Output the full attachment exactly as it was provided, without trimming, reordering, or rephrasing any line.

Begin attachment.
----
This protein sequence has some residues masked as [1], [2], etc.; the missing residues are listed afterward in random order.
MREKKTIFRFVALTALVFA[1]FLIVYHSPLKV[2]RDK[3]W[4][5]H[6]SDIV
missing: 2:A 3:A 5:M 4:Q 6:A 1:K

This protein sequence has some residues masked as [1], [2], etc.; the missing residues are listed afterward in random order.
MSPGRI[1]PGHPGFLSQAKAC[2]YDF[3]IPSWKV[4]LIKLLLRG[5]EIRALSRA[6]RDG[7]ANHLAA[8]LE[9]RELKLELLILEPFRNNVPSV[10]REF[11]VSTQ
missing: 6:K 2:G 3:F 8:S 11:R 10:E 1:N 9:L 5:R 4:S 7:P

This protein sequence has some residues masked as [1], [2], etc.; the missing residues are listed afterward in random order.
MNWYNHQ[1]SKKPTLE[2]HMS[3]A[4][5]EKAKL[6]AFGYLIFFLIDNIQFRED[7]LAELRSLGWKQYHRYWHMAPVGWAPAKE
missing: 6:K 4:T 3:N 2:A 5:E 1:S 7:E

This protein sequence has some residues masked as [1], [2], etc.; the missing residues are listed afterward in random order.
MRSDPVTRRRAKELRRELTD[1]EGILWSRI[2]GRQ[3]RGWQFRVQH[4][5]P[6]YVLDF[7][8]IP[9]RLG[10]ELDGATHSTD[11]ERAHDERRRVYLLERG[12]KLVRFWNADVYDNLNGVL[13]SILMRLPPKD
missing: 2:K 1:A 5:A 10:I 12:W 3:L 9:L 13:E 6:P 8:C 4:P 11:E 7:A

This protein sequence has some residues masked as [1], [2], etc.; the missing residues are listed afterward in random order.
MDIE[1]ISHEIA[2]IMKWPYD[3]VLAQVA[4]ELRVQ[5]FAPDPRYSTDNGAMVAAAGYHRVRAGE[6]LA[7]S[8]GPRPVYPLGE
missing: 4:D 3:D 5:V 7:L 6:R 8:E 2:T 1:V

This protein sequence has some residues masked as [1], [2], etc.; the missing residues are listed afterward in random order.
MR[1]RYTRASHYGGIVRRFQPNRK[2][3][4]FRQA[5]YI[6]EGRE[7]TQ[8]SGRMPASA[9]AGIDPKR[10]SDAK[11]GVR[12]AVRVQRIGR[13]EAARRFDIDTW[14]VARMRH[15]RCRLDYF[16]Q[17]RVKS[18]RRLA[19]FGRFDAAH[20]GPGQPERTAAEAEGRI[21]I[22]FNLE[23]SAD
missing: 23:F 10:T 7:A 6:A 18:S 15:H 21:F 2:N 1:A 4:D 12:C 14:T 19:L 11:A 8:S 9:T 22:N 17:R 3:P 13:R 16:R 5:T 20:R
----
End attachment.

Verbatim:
This protein sequence has some residues masked as [1], [2], etc.; the missing residues are listed afterward in random order.
MREKKTIFRFVALTALVFA[1]FLIVYHSPLKV[2]RDK[3]W[4][5]H[6]SDIV
missing: 2:A 3:A 5:M 4:Q 6:A 1:K

This protein sequence has some residues masked as [1], [2], etc.; the missing residues are listed afterward in random order.
MSPGRI[1]PGHPGFLSQAKAC[2]YDF[3]IPSWKV[4]LIKLLLRG[5]EIRALSRA[6]RDG[7]ANHLAA[8]LE[9]RELKLELLILEPFRNNVPSV[10]REF[11]VSTQ
missing: 6:K 2:G 3:F 8:S 11:R 10:E 1:N 9:L 5:R 4:S 7:P

This protein sequence has some residues masked as [1], [2], etc.; the missing residues are listed afterward in random order.
MNWYNHQ[1]SKKPTLE[2]HMS[3]A[4][5]EKAKL[6]AFGYLIFFLIDNIQFRED[7]LAELRSLGWKQYHRYWHMAPVGWAPAKE
missing: 6:K 4:T 3:N 2:A 5:E 1:S 7:E

This protein sequence has some residues masked as [1], [2], etc.; the missing residues are listed afterward in random order.
MRSDPVTRRRAKELRRELTD[1]EGILWSRI[2]GRQ[3]RGWQFRVQH[4][5]P[6]YVLDF[7][8]IP[9]RLG[10]ELDGATHSTD[11]ERAHDERRRVYLLERG[12]KLVRFWNADVYDNLNGVL[13]SILMRLPPKD
missing: 2:K 1:A 5:A 10:I 12:W 3:L 9:L 13:E 6:P 8:C 4:P 11:E 7:A

This protein sequence has some residues masked as [1], [2], etc.; the missing residues are listed afterward in random order.
MDIE[1]ISHEIA[2]IMKWPYD[3]VLAQVA[4]ELRVQ[5]FAPDPRYSTDNGAMVAAAGYHRVRAGE[6]LA[7]S[8]GPRPVYPLGE
missing: 4:D 3:D 5:V 7:L 6:R 8:E 2:T 1:V

This protein sequence has some residues masked as [1], [2], etc.; the missing residues are listed afterward in random order.
MR[1]RYTRASHYGGIVRRFQPNRK[2][3][4]FRQA[5]YI[6]EGRE[7]TQ[8]SGRMPASA[9]AGIDPKR[10]SDAK[11]GVR[12]AVRVQRIGR[13]EAARRFDIDTW[14]VARMRH[15]RCRLDYF[16]Q[17]RVKS[18]RRLA[19]FGRFDAAH[20]GPGQPERTAAEAEGRI[21]I[22]FNLE[23]SAD
missing: 23:F 10:T 7:A 6:A 18:S 15:H 21:F 2:N 1:A 4:D 12:C 14:T 19:L 11:A 8:S 9:T 22:N 17:R 3:P 13:R 16:R 5:T 20:R